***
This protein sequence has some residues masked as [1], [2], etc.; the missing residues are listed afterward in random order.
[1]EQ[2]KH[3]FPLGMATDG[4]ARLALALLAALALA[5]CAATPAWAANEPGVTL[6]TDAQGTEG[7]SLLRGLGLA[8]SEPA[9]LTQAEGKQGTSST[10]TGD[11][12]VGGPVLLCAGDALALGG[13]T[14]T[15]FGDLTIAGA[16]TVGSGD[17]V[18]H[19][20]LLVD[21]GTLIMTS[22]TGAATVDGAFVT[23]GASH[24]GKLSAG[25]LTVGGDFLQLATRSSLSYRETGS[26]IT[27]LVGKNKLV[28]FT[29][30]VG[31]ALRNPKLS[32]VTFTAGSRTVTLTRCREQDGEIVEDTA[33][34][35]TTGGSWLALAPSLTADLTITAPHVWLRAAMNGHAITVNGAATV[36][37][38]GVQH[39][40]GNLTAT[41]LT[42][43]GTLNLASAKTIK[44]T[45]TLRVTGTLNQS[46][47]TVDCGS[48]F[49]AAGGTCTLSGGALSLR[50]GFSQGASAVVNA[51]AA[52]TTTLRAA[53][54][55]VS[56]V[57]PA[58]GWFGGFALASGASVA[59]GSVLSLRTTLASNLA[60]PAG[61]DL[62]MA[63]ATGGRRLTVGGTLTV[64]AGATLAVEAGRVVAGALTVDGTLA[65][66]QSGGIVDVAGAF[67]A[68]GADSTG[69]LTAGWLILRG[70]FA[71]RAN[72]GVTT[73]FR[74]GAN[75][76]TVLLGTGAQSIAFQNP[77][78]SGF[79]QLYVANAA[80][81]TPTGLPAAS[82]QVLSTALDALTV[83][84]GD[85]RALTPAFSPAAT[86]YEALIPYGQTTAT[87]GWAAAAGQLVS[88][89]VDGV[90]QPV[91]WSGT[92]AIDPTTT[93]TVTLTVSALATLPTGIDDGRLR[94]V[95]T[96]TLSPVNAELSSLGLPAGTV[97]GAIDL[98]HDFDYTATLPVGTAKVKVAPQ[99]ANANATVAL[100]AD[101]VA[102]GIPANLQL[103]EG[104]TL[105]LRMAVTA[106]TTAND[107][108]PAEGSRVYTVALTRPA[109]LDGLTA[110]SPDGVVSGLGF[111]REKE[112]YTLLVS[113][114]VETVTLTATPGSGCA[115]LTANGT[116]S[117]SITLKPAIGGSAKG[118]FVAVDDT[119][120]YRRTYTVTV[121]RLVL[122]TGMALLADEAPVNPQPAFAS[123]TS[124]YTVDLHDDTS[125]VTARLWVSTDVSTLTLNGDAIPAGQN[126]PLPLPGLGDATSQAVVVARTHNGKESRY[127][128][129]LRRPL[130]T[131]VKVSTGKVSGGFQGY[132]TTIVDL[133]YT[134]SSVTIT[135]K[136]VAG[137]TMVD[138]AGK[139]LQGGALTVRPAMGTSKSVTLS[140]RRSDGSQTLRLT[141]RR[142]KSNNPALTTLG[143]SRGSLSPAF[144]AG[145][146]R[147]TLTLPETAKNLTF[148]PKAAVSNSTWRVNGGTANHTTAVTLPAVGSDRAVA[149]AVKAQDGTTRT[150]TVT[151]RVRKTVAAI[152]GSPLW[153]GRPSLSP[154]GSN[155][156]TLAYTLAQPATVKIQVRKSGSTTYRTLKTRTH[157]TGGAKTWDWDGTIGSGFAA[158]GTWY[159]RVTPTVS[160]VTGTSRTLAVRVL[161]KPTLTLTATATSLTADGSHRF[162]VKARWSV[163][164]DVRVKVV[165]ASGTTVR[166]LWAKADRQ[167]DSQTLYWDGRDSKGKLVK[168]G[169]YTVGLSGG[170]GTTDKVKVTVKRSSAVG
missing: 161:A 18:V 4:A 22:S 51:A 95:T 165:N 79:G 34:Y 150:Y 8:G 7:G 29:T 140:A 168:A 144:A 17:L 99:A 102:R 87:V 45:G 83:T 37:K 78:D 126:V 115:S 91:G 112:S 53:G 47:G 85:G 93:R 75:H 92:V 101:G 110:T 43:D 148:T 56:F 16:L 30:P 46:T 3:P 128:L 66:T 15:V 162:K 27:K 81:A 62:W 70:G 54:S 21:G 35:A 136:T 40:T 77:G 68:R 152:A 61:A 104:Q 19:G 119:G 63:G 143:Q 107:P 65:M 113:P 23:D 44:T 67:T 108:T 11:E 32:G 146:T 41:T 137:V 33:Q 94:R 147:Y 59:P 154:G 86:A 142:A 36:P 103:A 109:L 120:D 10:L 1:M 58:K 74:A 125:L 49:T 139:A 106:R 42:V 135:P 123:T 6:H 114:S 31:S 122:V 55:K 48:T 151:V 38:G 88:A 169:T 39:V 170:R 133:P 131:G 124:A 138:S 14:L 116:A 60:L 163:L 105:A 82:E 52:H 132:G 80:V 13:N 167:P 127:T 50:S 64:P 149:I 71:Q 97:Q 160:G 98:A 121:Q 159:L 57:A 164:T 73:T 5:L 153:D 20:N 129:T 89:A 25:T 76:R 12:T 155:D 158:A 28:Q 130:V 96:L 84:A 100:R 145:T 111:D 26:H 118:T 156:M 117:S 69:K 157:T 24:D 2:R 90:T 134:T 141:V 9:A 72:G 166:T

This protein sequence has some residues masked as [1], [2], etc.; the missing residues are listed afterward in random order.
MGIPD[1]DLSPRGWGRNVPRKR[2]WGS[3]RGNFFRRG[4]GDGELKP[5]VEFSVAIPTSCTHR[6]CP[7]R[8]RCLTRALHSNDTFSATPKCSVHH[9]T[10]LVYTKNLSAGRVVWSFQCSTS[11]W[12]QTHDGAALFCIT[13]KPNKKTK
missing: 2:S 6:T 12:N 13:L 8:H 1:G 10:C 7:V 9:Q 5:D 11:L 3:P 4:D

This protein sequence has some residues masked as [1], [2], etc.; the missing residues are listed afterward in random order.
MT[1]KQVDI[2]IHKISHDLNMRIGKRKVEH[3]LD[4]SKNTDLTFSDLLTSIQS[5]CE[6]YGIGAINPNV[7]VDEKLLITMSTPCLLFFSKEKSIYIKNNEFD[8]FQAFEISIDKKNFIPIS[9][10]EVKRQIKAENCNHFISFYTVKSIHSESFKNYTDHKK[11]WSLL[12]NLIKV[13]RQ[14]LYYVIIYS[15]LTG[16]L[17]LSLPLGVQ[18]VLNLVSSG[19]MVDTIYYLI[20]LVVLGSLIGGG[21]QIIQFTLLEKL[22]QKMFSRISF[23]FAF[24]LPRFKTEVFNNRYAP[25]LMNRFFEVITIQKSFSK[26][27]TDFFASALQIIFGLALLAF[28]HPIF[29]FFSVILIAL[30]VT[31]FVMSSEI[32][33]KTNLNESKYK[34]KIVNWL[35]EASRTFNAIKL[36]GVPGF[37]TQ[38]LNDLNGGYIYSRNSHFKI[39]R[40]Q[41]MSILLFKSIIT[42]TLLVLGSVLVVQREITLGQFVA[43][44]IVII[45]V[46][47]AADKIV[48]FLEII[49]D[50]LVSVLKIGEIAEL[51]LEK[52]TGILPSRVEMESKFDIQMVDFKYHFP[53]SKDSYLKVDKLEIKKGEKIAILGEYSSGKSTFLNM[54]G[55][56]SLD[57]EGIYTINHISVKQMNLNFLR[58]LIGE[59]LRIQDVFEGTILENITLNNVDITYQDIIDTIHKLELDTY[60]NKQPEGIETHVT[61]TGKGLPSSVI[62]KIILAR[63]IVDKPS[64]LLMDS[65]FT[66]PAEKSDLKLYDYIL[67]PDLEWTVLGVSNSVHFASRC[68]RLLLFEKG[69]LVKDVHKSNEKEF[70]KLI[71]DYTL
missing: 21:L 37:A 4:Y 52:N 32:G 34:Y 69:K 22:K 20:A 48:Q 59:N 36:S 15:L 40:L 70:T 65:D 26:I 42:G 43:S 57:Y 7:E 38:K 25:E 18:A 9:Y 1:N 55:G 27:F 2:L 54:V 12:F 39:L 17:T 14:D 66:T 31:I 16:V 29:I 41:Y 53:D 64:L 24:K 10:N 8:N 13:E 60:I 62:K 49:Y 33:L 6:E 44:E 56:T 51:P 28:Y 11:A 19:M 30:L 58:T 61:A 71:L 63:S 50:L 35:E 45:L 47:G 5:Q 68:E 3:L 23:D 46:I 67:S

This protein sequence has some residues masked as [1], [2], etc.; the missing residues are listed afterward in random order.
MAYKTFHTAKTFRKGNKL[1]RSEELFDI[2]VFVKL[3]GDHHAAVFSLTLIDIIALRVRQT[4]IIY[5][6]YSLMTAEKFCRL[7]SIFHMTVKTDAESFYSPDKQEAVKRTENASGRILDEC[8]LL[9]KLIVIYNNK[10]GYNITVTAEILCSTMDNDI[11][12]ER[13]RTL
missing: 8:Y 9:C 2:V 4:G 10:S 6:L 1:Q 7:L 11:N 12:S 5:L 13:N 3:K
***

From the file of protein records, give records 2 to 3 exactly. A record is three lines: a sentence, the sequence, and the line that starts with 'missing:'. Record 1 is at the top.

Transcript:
This protein sequence has some residues masked as [1], [2], etc.; the missing residues are listed afterward in random order.
MGIPD[1]DLSPRGWGRNVPRKR[2]WGS[3]RGNFFRRG[4]GDGELKP[5]VEFSVAIPTSCTHR[6]CP[7]R[8]RCLTRALHSNDTFSATPKCSVHH[9]T[10]LVYTKNLSAGRVVWSFQCSTS[11]W[12]QTHDGAALFCIT[13]KPNKKTK
missing: 2:S 6:T 12:N 13:L 8:H 1:G 10:C 7:V 9:Q 5:D 11:L 3:P 4:D

This protein sequence has some residues masked as [1], [2], etc.; the missing residues are listed afterward in random order.
MT[1]KQVDI[2]IHKISHDLNMRIGKRKVEH[3]LD[4]SKNTDLTFSDLLTSIQS[5]CE[6]YGIGAINPNV[7]VDEKLLITMSTPCLLFFSKEKSIYIKNNEFD[8]FQAFEISIDKKNFIPIS[9][10]EVKRQIKAENCNHFISFYTVKSIHSESFKNYTDHKK[11]WSLL[12]NLIKV[13]RQ[14]LYYVIIYS[15]LTG[16]L[17]LSLPLGVQ[18]VLNLVSSG[19]MVDTIYYLI[20]LVVLGSLIGGG[21]QIIQFTLLEKL[22]QKMFSRISF[23]FAF[24]LPRFKTEVFNNRYAP[25]LMNRFFEVITIQKSFSK[26][27]TDFFASALQIIFGLALLAF[28]HPIF[29]FFSVILIAL[30]VT[31]FVMSSEI[32][33]KTNLNESKYK[34]KIVNWL[35]EASRTFNAIKL[36]GVPGF[37]TQ[38]LNDLNGGYIYSRNSHFKI[39]R[40]Q[41]MSILLFKSIIT[42]TLLVLGSVLVVQREITLGQFVA[43][44]IVII[45]V[46][47]AADKIV[48]FLEII[49]D[50]LVSVLKIGEIAEL[51]LEK[52]TGILPSRVEMESKFDIQMVDFKYHFP[53]SKDSYLKVDKLEIKKGEKIAILGEYSSGKSTFLNM[54]G[55][56]SLD[57]EGIYTINHISVKQMNLNFLR[58]LIGE[59]LRIQDVFEGTILENITLNNVDITYQDIIDTIHKLELDTY[60]NKQPEGIETHVT[61]TGKGLPSSVI[62]KIILAR[63]IVDKPS[64]LLMDS[65]FT[66]PAEKSDLKLYDYIL[67]PDLEWTVLGVSNSVHFASRC[68]RLLLFEKG[69]LVKDVHKSNEKEF[70]KLI[71]DYTL
missing: 21:L 37:A 4:Y 52:N 32:G 34:Y 69:K 22:K 20:A 48:Q 59:N 36:S 15:L 40:L 70:T 65:D 26:I 42:G 43:S 57:Y 7:E 38:K 25:E 18:A 9:Y 1:N 55:G 27:F 2:L 54:V 12:F 39:L 17:T 14:D 66:T 31:I 16:V 29:I 41:Y 53:D 64:L 24:K 10:N 8:N 13:E 60:I 62:K 49:Y 33:L 6:E 44:E 56:T 51:P 28:Y 11:A 19:M 30:L 58:T 61:A 71:L 63:S 50:L 35:E 45:L 47:G 5:Q 68:E 3:L 23:D 46:I 67:S